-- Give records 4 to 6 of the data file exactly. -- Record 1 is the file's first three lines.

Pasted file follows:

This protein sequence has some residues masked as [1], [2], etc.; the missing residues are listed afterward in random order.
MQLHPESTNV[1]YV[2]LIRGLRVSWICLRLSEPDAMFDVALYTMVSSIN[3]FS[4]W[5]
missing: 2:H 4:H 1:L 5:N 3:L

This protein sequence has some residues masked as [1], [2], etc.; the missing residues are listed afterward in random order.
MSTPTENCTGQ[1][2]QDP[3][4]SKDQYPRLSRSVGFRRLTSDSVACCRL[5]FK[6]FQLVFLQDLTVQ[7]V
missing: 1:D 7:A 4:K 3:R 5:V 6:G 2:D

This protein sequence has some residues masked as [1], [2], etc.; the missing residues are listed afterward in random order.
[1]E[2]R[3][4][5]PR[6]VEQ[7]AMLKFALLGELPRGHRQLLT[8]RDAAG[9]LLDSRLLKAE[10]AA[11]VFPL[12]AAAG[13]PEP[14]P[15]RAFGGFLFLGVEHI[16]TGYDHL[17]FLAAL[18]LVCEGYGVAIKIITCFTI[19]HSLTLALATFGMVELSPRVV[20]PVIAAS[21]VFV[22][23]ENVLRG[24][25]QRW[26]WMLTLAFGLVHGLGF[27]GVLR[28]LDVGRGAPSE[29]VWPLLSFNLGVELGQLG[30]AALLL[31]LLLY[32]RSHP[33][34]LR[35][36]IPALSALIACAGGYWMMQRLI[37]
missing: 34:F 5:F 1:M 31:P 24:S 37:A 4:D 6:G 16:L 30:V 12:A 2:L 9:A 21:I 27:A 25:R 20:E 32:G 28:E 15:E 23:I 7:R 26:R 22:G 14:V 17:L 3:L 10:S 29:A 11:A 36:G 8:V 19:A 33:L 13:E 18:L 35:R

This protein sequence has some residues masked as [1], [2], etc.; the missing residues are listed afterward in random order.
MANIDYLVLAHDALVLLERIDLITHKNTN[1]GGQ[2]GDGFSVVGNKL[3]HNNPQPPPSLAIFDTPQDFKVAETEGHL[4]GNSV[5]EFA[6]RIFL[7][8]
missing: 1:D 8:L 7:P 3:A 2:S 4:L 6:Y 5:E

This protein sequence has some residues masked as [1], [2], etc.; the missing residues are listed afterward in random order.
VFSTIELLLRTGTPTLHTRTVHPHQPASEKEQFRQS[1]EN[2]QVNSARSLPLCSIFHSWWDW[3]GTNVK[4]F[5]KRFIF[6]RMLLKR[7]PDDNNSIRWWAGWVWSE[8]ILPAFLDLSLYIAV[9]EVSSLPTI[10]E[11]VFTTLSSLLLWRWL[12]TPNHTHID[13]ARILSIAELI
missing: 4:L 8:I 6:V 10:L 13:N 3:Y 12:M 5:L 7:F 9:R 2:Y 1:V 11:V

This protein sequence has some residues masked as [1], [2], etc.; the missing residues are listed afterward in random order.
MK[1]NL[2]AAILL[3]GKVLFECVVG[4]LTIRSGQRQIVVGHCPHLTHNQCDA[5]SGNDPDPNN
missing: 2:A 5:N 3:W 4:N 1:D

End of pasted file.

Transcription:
This protein sequence has some residues masked as [1], [2], etc.; the missing residues are listed afterward in random order.
MANIDYLVLAHDALVLLERIDLITHKNTN[1]GGQ[2]GDGFSVVGNKL[3]HNNPQPPPSLAIFDTPQDFKVAETEGHL[4]GNSV[5]EFA[6]RIFL[7][8]
missing: 1:D 8:L 7:P 3:A 2:S 4:L 6:Y 5:E

This protein sequence has some residues masked as [1], [2], etc.; the missing residues are listed afterward in random order.
VFSTIELLLRTGTPTLHTRTVHPHQPASEKEQFRQS[1]EN[2]QVNSARSLPLCSIFHSWWDW[3]GTNVK[4]F[5]KRFIF[6]RMLLKR[7]PDDNNSIRWWAGWVWSE[8]ILPAFLDLSLYIAV[9]EVSSLPTI[10]E[11]VFTTLSSLLLWRWL[12]TPNHTHID[13]ARILSIAELI
missing: 4:L 8:I 6:V 10:L 13:N 3:Y 12:M 5:L 7:F 9:R 2:Y 1:V 11:V

This protein sequence has some residues masked as [1], [2], etc.; the missing residues are listed afterward in random order.
MK[1]NL[2]AAILL[3]GKVLFECVVG[4]LTIRSGQRQIVVGHCPHLTHNQCDA[5]SGNDPDPNN
missing: 2:A 5:N 3:W 4:N 1:D